wondering-woman.jpgIn Part I of this post, we focused on the things about working as a contractor that people like. Here, we’ll talk about how to decide if it’s right for you.

Important Differences
While there are some great advantages to contract assignments, there are some important differences to think about too:

  1.       Finite assignments
  2.       No paid holidays or sick time
  3.       Must provide your own benefits

There is no guarantee with any job – full time/permanent positions can be eliminated and end as well, but there aren’t the same kinds of benefits such as unemployment insurance or severance when a contract position ends. You need to be proactive in securing your next assignment and prepared for potential breaks in service, if they occur. Paid holidays and sick time are generally not included, although that is not always the case, changing more and more, and employment trends and laws are always progressing. Finally, common benefits like subsidized health insurance, 401(k) matching, and others are not generally provided. For some, the feeling of security and the benefits that come with a more permanent position is important and the relative uncertainty of contracting doesn’t work for their personality or personal circumstances.

So how do you decide?
Well, you need to think about these things as they apply to you, specifically.

For example, in our experience, things like paid vacation and sick time work themselves out for most people and end up not being a big factor but health insurance is different. It’s arguably the biggest one to think about.

Depending on your needs, there is affordable healthcare available, especially if you are young, single, and childless. Or can you obtain health insurance through your spouse or partner? For people like this, the fact that these things aren’t automatically included might not be much of a drawback. On the other hand, if you’ve got a family of five that you are the primary or sole provider for, you may find the cost, convenience, and support of company provided health insurance, retirement benefits, and other programs to be a big draw.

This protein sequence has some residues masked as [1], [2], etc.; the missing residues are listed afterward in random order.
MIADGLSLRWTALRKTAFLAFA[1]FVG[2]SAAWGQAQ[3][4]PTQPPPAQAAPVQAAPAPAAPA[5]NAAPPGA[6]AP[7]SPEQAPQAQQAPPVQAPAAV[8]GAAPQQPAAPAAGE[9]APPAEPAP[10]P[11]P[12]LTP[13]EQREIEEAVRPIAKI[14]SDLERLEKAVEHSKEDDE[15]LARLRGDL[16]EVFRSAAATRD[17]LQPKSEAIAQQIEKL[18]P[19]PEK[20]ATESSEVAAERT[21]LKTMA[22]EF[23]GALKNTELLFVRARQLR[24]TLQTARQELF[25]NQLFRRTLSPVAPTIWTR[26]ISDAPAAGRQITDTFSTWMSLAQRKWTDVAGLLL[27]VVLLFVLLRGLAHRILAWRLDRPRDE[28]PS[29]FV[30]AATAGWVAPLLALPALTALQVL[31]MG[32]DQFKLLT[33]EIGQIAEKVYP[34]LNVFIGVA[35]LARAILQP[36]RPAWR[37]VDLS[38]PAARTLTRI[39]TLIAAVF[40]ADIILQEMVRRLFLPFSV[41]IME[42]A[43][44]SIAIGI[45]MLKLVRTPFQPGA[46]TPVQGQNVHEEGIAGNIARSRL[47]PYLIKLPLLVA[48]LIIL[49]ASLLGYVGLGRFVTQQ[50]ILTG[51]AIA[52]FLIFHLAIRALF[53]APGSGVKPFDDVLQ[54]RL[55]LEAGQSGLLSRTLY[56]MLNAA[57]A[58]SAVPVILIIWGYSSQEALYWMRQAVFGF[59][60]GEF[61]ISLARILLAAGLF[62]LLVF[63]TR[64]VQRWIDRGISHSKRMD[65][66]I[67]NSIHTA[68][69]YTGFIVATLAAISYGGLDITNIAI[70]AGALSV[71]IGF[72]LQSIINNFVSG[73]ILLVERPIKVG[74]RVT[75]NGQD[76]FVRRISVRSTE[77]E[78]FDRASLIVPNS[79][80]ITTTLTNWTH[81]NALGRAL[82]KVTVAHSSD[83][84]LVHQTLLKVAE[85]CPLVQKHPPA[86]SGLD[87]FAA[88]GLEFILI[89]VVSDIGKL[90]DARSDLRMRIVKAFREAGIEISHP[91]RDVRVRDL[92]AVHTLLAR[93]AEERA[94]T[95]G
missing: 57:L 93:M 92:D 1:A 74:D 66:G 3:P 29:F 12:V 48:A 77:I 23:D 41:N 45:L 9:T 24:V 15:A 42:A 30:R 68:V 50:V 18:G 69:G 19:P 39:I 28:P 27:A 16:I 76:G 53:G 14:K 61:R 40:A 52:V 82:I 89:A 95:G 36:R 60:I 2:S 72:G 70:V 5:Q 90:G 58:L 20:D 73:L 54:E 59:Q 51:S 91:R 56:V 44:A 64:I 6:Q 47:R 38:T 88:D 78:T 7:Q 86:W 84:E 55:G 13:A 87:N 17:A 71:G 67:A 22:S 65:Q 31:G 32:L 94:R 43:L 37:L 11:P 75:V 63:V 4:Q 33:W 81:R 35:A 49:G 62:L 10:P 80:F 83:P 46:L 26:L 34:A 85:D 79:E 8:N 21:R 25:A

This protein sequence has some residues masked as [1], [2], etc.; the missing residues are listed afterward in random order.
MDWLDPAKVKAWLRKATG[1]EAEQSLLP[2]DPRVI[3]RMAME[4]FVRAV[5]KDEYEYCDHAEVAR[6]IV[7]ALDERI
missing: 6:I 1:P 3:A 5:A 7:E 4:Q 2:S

The point is that companies consider benefits a part of the total compensation package and adjust salaries and raises accordingly. If you are currently in an FTE position and aren’t really taking advantage of the benefits offered, then you are likely being underpaid. For someone else, the value of extras that come with most FTE positions may outweigh the higher rate of contract work. You need to determine if you can earn more money as a contractor and still have access to similar benefits.

Other Considerations
There are some intangibles to consider too. If you are someone who likes to have a strong social component to their work environment, contracting may not be a good choice for you. It depends on the assignment but in general, your short tenure and contract standing means that you are not as strongly connected to the company.

To be sure people will be friendly and the best companies make you feel a part of the team, you may make some good friends even, but generally it’s not the same kind of connection, especially for shorter term assignments. But, there are benefits to this as well – you can avoid most of the extraneous meetings that take up time and you won’t have to deal with office politics as much. That’s a benefit to consider!

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When a Recruiter Calls
Take the call! Answer the email! There is no harm in exploring.

How long has it been since you’ve really seen what else is out there? If the specific opportunity they are calling with isn’t exactly what you’re looking for, talking to the recruiter can still be beneficial. Tell them what you are looking for or what type of work or role or rate per hour would entice you to think about making a change. Tell them about your perfect job (remember that dream company?) and then let them do the work of finding it for you. Go on an interview if you are offered that opportunity. What have you got to lose?  

At the end of it all, you may find yourself staying put, but doing so secure in the knowledge that this is truly the right place for you at this point in your career. Or maybe you’ll end up in a great new job making more money and happier than before. You may find that the life of a contractor suits you, short or long term.

It doesn’t matter so much what choice you make, just that it is an informed choice based on facts and smart thinking instead of knee jerk reactions based on incomplete information about what being a contractor really entails. Let us know what other questions you have about working as an IT contractor or send us your resume.  We’re here to help you!

Our thanks to technical recruiters Sam Saultz and Josh Seliner for their help with this post.

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